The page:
Vitality U targets campus, community wellness

What makes a person healthy? According to Vitality U, a student-driven Wellness Center program that strives to inspire University of Miami students and children in the Miami community to lead better lifestyles, health is about more than muscle and protein shakes.

“Health is holistic,” Vitality U president Ansh Grover said. “Physical fitness is important, but there are other aspects of health that we address such as mental, physical and emotional well-being.”

Vitality U’s slate of upcoming events illustrates the program’s mission to help students of all ages achieve well-rounded health. The Plant Project, in which UM students teach children how to grow healthy food, is one of many initiatives to help guide young students toward a healthier life.

“It’s easier for people to grow healthy food, easier than they think,” said Blake Hampton, community outreach chair for Vitality U. “These students are a product of their environment. If their environment doesn’t educate them, it’s not their fault. That’s where Vitality U comes in.”

In addition to informing children about ways to eat healthy, Vitality U also makes an effort to visit schools and educate children on mental and physical health.

“The level of education among the children we work with varies wildly,” Hampton said. “Being able to go into a class where kids don’t even know what a calorie is and teach them, it’s a nice feeling.”

Of course, Vitality U strives to make the whole campus a more holistically healthy place as well.

One Vitality U event this semester geared toward building that type of environment is a seminar designed to teach students meditation techniques and to inform students on how to adopt a positive outlook on life.

“The attitude of gratitude can take you places,” Grover said. “We want to teach students to access their true potential and make the most out of uncertainties and turn negatives into positives.”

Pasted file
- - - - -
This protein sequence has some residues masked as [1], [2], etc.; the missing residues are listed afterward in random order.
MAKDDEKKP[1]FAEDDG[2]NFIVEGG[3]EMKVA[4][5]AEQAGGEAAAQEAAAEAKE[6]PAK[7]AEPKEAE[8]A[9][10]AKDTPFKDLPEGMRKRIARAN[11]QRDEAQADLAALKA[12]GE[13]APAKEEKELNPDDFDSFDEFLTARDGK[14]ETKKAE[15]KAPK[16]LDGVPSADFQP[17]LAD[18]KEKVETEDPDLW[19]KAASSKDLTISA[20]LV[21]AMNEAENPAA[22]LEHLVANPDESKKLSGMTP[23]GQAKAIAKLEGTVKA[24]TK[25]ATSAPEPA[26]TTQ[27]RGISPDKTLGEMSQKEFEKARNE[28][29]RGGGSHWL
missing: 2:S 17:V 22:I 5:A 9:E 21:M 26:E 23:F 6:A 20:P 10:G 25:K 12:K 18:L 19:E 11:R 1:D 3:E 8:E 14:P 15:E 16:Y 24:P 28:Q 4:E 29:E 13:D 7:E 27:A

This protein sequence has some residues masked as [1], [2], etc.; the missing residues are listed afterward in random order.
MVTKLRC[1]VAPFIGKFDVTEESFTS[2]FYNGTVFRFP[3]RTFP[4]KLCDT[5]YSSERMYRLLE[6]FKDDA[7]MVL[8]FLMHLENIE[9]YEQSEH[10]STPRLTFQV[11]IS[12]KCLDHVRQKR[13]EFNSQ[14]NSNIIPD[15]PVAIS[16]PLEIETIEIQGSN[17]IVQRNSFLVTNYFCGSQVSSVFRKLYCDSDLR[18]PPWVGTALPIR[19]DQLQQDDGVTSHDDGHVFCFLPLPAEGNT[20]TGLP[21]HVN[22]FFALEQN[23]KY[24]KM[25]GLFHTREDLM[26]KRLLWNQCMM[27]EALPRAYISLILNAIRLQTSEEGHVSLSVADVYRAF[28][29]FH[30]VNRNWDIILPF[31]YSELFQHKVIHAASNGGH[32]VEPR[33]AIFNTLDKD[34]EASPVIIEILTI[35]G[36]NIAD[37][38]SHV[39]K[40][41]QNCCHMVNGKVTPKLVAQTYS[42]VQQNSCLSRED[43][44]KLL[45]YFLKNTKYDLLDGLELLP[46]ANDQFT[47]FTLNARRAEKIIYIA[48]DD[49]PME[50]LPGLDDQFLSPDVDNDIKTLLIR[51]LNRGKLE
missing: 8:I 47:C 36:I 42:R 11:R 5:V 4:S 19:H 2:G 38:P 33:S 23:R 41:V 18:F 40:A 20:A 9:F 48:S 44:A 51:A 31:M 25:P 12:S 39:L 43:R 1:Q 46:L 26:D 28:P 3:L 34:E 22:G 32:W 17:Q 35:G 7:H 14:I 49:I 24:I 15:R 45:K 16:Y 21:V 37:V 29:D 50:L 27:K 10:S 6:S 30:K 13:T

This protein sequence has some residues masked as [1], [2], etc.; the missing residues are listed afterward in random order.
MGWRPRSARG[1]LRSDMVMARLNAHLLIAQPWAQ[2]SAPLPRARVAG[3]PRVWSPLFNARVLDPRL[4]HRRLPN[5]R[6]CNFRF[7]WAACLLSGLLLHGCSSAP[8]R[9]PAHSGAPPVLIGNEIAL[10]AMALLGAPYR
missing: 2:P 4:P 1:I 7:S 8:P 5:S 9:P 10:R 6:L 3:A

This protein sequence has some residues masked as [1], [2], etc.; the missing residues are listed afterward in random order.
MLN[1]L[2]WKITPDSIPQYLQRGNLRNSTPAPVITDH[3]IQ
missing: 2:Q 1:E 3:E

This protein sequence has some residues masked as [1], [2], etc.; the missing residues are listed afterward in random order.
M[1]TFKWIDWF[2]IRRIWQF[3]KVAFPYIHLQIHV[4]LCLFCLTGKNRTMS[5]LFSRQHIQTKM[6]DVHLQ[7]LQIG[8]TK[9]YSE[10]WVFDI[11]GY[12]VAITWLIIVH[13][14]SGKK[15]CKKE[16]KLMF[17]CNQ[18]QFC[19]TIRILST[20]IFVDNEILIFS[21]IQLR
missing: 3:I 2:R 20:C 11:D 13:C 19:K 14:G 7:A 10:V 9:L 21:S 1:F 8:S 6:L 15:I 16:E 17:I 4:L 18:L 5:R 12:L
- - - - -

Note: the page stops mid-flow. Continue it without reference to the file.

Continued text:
Vitality U is not short on events and programs for UM students that emphasize comprehensive wellness.

“Vitality U’s motto is that we try to make the healthiest choice the easiest choice for UM students,” wellness center assistant director Ashley Falcon said. “On St. Patrick’s Day, we’ll be serving green kale smoothies. We offer weight training classes, and on Feb. 25 we’ll be participating in the Canes4Play program. It’s events like these that help students find new ways to develop mental and physical health.”

Canes4Play is another initiative that combines multiple dimensions of wellness by engaging students in children’s games.

Whether it’s on campus or in the community, Vitality U is making an effort to spread awareness that while physical fitness is a key aspect of wellness, one’s health transcends simply staying in shape.

To Vitality U, wellness is the amalgamation of a sound mind and body, and it is achieved through the same enthusiastic devotion that Grover brings to getting students involved in the club.

“As students, we have the platform and the resources to make a difference,” Grover said. “I don’t like limiting thoughts. If it’s an idea, let’s do it.”


For more information:

To find out how to get involved with Vitality U, contact Grover at or visit the Vitality U Facebook page.